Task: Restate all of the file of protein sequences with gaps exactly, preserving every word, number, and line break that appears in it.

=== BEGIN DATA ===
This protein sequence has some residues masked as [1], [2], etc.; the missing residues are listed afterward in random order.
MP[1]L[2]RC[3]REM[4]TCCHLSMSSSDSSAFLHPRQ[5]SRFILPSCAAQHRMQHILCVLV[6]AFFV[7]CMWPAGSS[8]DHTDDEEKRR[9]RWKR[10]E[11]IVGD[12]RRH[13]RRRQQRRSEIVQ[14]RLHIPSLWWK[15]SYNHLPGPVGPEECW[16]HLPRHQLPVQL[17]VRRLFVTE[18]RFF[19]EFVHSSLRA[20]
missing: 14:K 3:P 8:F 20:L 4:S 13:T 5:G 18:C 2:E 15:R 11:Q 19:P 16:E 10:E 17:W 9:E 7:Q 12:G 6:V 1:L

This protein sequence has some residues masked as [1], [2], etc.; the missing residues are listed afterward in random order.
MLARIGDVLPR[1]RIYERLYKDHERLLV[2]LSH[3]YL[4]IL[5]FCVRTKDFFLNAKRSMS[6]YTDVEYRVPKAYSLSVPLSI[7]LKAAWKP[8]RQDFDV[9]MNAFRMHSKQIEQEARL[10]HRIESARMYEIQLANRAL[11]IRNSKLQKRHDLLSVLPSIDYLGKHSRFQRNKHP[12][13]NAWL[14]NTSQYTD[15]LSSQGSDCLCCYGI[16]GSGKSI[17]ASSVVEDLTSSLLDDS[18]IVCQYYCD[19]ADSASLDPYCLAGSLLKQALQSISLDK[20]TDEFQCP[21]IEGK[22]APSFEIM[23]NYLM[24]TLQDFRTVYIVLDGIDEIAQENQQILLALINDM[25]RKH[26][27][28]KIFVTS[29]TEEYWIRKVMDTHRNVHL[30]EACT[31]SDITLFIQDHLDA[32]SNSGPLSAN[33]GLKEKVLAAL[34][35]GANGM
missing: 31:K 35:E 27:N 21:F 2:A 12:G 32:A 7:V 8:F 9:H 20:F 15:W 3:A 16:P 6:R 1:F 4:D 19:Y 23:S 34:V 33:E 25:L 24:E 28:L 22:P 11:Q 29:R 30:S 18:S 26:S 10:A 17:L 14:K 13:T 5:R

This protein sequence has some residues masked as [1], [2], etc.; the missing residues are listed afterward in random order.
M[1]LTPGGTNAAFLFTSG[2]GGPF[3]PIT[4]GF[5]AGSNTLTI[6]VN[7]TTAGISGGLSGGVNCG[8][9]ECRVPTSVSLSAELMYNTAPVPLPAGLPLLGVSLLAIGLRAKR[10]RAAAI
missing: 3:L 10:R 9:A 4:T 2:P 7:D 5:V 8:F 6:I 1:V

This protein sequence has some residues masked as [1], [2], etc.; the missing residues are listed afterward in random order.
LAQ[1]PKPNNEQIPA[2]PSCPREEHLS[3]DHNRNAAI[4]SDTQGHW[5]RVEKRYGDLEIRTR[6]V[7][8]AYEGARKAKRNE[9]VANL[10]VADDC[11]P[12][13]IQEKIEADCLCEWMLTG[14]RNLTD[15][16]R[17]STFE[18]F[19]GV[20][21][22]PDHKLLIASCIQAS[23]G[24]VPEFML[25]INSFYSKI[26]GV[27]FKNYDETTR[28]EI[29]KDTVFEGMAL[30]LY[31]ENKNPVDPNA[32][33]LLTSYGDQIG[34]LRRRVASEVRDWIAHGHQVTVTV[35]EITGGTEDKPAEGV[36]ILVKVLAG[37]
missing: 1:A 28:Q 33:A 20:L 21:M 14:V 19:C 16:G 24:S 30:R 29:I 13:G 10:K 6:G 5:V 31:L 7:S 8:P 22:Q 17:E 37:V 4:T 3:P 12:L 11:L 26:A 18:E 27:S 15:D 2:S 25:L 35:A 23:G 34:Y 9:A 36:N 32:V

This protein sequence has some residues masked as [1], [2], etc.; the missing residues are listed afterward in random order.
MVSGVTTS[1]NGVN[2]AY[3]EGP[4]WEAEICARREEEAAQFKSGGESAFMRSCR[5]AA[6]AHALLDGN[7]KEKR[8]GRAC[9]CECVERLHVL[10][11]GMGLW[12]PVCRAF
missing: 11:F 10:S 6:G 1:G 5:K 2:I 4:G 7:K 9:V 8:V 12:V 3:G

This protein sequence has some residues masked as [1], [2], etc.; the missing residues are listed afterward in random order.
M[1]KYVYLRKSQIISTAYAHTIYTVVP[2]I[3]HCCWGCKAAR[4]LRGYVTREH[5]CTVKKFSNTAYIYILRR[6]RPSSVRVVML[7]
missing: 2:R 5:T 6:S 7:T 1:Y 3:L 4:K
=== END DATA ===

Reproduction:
This protein sequence has some residues masked as [1], [2], etc.; the missing residues are listed afterward in random order.
MP[1]L[2]RC[3]REM[4]TCCHLSMSSSDSSAFLHPRQ[5]SRFILPSCAAQHRMQHILCVLV[6]AFFV[7]CMWPAGSS[8]DHTDDEEKRR[9]RWKR[10]E[11]IVGD[12]RRH[13]RRRQQRRSEIVQ[14]RLHIPSLWWK[15]SYNHLPGPVGPEECW[16]HLPRHQLPVQL[17]VRRLFVTE[18]RFF[19]EFVHSSLRA[20]
missing: 14:K 3:P 8:F 20:L 4:S 13:T 5:G 18:C 2:E 15:R 11:Q 19:P 16:E 10:E 17:W 9:E 7:Q 12:G 6:V 1:L

This protein sequence has some residues masked as [1], [2], etc.; the missing residues are listed afterward in random order.
MLARIGDVLPR[1]RIYERLYKDHERLLV[2]LSH[3]YL[4]IL[5]FCVRTKDFFLNAKRSMS[6]YTDVEYRVPKAYSLSVPLSI[7]LKAAWKP[8]RQDFDV[9]MNAFRMHSKQIEQEARL[10]HRIESARMYEIQLANRAL[11]IRNSKLQKRHDLLSVLPSIDYLGKHSRFQRNKHP[12][13]NAWL[14]NTSQYTD[15]LSSQGSDCLCCYGI[16]GSGKSI[17]ASSVVEDLTSSLLDDS[18]IVCQYYCD[19]ADSASLDPYCLAGSLLKQALQSISLDK[20]TDEFQCP[21]IEGK[22]APSFEIM[23]NYLM[24]TLQDFRTVYIVLDGIDEIAQENQQILLALINDM[25]RKH[26][27][28]KIFVTS[29]TEEYWIRKVMDTHRNVHL[30]EACT[31]SDITLFIQDHLDA[32]SNSGPLSAN[33]GLKEKVLAAL[34][35]GANGM
missing: 31:K 35:E 27:N 21:F 2:A 12:G 32:A 7:V 8:F 9:H 20:F 15:W 3:A 16:P 6:R 1:F 4:D 19:Y 23:S 34:V 33:E 25:L 24:E 28:L 22:P 11:Q 29:R 30:S 18:S 26:S 10:A 17:L 14:K 13:T 5:R

This protein sequence has some residues masked as [1], [2], etc.; the missing residues are listed afterward in random order.
M[1]LTPGGTNAAFLFTSG[2]GGPF[3]PIT[4]GF[5]AGSNTLTI[6]VN[7]TTAGISGGLSGGVNCG[8][9]ECRVPTSVSLSAELMYNTAPVPLPAGLPLLGVSLLAIGLRAKR[10]RAAAI
missing: 3:L 10:R 9:A 4:T 2:P 7:D 5:V 8:F 6:I 1:V

This protein sequence has some residues masked as [1], [2], etc.; the missing residues are listed afterward in random order.
LAQ[1]PKPNNEQIPA[2]PSCPREEHLS[3]DHNRNAAI[4]SDTQGHW[5]RVEKRYGDLEIRTR[6]V[7][8]AYEGARKAKRNE[9]VANL[10]VADDC[11]P[12][13]IQEKIEADCLCEWMLTG[14]RNLTD[15][16]R[17]STFE[18]F[19]GV[20][21][22]PDHKLLIASCIQAS[23]G[24]VPEFML[25]INSFYSKI[26]GV[27]FKNYDETTR[28]EI[29]KDTVFEGMAL[30]LY[31]ENKNPVDPNA[32][33]LLTSYGDQIG[34]LRRRVASEVRDWIAHGHQVTVTV[35]EITGGTEDKPAEGV[36]ILVKVLAG[37]
missing: 1:A 28:Q 33:A 20:L 21:M 14:V 19:C 16:G 24:S 30:R 29:I 13:G 10:K 6:G 5:V 31:L 7:S 8:P 22:Q 17:E 37:V 4:T 3:P 12:L 11:L 26:A 18:E 27:S 15:D 2:S 25:L 35:A 23:G 34:Y 9:A 36:N 32:V

This protein sequence has some residues masked as [1], [2], etc.; the missing residues are listed afterward in random order.
MVSGVTTS[1]NGVN[2]AY[3]EGP[4]WEAEICARREEEAAQFKSGGESAFMRSCR[5]AA[6]AHALLDGN[7]KEKR[8]GRAC[9]CECVERLHVL[10][11]GMGLW[12]PVCRAF
missing: 11:F 10:S 6:G 1:G 5:K 2:I 4:G 7:K 9:V 8:V 12:V 3:G

This protein sequence has some residues masked as [1], [2], etc.; the missing residues are listed afterward in random order.
M[1]KYVYLRKSQIISTAYAHTIYTVVP[2]I[3]HCCWGCKAAR[4]LRGYVTREH[5]CTVKKFSNTAYIYILRR[6]RPSSVRVVML[7]
missing: 2:R 5:T 6:S 7:T 1:Y 3:L 4:K